Measuring disease in dermatology: studies of objective and subjective methods
Murray, Caroline Siân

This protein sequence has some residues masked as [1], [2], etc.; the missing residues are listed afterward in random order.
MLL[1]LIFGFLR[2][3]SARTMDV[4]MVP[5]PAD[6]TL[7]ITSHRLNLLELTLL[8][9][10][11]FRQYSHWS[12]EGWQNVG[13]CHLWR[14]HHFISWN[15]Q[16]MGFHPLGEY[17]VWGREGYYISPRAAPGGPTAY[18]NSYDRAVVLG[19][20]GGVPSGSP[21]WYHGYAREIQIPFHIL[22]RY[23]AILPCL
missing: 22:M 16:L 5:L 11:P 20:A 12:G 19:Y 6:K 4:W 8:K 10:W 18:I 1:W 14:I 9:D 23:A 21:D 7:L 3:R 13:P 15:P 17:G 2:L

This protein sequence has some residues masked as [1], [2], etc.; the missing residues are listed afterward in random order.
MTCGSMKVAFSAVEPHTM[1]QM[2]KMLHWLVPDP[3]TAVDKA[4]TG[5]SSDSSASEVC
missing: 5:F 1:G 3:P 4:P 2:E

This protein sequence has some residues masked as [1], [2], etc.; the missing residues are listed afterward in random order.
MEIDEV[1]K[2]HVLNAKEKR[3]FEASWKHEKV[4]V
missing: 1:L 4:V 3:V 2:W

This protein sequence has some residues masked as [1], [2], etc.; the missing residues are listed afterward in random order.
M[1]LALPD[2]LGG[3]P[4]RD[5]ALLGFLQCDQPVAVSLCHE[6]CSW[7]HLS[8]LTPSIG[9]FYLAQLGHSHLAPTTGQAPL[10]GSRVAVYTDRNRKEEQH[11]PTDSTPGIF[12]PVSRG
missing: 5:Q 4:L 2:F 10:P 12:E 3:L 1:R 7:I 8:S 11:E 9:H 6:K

Itch lies second only to disturbance of body image as a reported symptom in dermatology. This study started by concentrating on improving the measurement of itch. Itch has a paired physical response, scratch. The pairing can be exploited: preliminary work by this unit had validated the use of wrist-worn movement-measuring machines called ‘accelerometers’ to measure itch-related movement (scratch and rub). The first part of this research developed use of these machines. Simple accelerometers (‘Actiwatch Plus’) were used to observe the pattern of variation of itch over clusters of nights and in different conditions. The accelerometer scores were able to identify controls’ scores from those with itchy disease. Considerable variation (56%) was discovered in objective score between subject and considerable variation was noted (46%) even within subject. More complex accelerometers, (‘DigiTrac’) which could potentially specifically identify itch-related movement on the basis of frequency of action derived from Fast Fourier Transform (FFT), were validated against the ‘gold standard’ measurement of itch-related movement, directly observed movement (via infra red video recording). It was necessary to characterise the ‘frequency of action’ of itch on video and, as an aside, the characteristics of human itch-related movement were compared to other mammals’ itch-related movement ‘frequency of action’. The ‘frequency of action’ and video data was used to enrich the DigiTrac readouts to improve specificity of itch-related movement detection. During the accelerometer studies, an unexpected finding came to light: objective score of itch was not related to subjective score. To try to explain the lack of relationship, a 42 day longitudinal study of atopic dermatitis patients’ subjective and objective scores was undertaken. The results demonstrated autocorrelation for subjective scores, but not for the objective scores but still did not fully explain the lack of relationship. In an effort to explain the disconnect between subjective and objective scores a second tranche of experiments and the second part of this research interrogated whether the methods with which we measure disease as a whole in dermatology are robust. One study investigated whether the way patients are asked about subjective symptoms in general was resistant to the effects of focusing and framing bias. The results were reassuring as they suggested that the commonly used and recommended symptom scoring systems were robust in the face of bias. In order to assess whether perspective or perception of disease explained the disconnect, a study was designed in collaboration with the Edinburgh College of Art. A series of computer-generated images of different psoriasis severities were created and used to assess how doctors and patients assessed disease-extent. This study showed that, whilst each group had a naturally divergent opinion of extent of disease, by scoring disease using the models it was possible to unify the perspective and perception of extent. Finally, an exploratory study to reduce recall bias to a minimum, in case this had caused the disconnect between objective and subjective, was undertaken. This employed a novel questionnaire, the Day Reconstruction Method.